Friday, October 16, 2009

The Kilgour Peace Offering

 Kilgour Fountain at Hyde Park Square [1901].
Image source.

In relation to the last post (and the importance of constructing something tall as a central locator and gathering place for the neighborhood), here's a little more info on the history of the Hyde Park Square fountain & esplanade:
"Appeasement rather than gratitude was one reason for the construction of the fountain... The work, designed by Joseph F. Cronin, was a gift in 1900 from the Kilgour family. The Kilgour brothers were part of the syndicate that developed the triangle of land between Madison Road, Observatory Avenue and Edwards Road around the turn of the century.

"Dubbed 'Genevieve' by generations of residents... The Kilgour Fountain was a gesture of good will to calm furor caused by the extension of the trolley tracks from Delta Avenue to Madison Road, disrupting the tranquility of a few bordering streets. In addition, the farsighted syndicate wanted to beautify the shopping district planned to be in walking distance of their developed property." (Source: Cincinnati Magazine [September 1975].)
Amazing. The fountain was a gift to the neighborhood from the Kilgours because of the disruptive nature of construction of the local public trolley line.  A far cry from today's world.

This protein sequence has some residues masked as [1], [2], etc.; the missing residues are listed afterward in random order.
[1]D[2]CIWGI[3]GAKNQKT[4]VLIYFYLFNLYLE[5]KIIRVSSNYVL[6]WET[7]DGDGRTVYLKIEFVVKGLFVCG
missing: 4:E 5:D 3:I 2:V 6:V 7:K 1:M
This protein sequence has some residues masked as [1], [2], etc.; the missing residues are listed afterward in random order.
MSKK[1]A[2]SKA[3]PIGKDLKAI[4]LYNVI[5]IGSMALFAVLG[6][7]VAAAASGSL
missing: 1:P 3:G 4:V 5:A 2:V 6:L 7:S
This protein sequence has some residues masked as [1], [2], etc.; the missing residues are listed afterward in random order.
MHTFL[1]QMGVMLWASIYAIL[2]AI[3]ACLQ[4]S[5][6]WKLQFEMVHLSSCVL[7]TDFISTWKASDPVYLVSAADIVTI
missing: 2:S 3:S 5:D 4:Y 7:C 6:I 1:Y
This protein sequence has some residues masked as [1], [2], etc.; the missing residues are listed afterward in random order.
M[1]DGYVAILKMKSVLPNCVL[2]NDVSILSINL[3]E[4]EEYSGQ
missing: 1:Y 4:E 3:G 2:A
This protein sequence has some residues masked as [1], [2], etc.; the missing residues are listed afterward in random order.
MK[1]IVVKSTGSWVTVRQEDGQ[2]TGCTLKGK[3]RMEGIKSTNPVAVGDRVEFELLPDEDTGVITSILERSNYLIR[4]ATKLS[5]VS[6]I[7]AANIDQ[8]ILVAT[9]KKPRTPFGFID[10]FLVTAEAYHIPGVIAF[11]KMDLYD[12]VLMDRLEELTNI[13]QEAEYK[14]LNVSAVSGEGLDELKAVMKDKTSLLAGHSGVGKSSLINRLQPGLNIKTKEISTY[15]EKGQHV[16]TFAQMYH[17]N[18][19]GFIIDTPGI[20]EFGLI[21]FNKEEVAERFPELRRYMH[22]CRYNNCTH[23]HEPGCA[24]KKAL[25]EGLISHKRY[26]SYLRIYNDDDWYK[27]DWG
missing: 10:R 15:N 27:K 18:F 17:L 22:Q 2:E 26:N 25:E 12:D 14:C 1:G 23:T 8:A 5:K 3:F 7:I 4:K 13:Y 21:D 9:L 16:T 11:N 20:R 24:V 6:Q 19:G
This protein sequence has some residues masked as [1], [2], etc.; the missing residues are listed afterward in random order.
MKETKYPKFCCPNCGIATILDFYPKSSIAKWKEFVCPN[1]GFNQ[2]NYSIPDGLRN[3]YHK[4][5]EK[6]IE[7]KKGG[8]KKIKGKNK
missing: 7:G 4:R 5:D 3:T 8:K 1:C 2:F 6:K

The Kilgours were a major presence in the area of the time: John Kilgour, a wealthy Cincinnati banker & President of the Cincinnati Street Railway, and his brother, Charles Kilgour, a wealthy real estate investor & street railway engineer. They helped to develop Hyde Park into an area strictly for the wealthy, contributing the land for the Cincinnati Observatory (moved from Mt. Adams, which also gave Mt. Lookout its name), and dedicating the "Kilgour Esplanade" (Hyde Park Public Square) to the village of Hyde Park (July 21, 1900). 
Sources: City of Cincinnati - Parks Dept, Cincinnati Enquirer, and "Cincinnati: A Guide to the Queen City and its Inhabitants" by the Federal Writers' Project (p.306, 307).

Read a short history on the development of Hyde Park by the Hyde Park Neighborhood Council, and Mt. Lookout's history at the Mt. Lookout Community Council & P&G.

• Current info on Hyde Park at soapbox!, and a great photo of "Genevieve" here.

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Finally, here a couple more recent photos of the fountain getting its Fall bath before closing down for the colder months...or maybe just a good old fashioned soap tagging by those wild and crazy neighborhood kids:

All photos taken 9/25/9.


VisuaLingual said...

That's fascinating -- a fountain as a peace offering of sorts.

Anonymous said...

Cronin may have designed the installation, but the Venus figure likely was produced by the Mott Foundry. She appears on Mott's 1875 catalogue and other castings can be found throughout the country.

Matt said...

Interesting. Thanks for the info.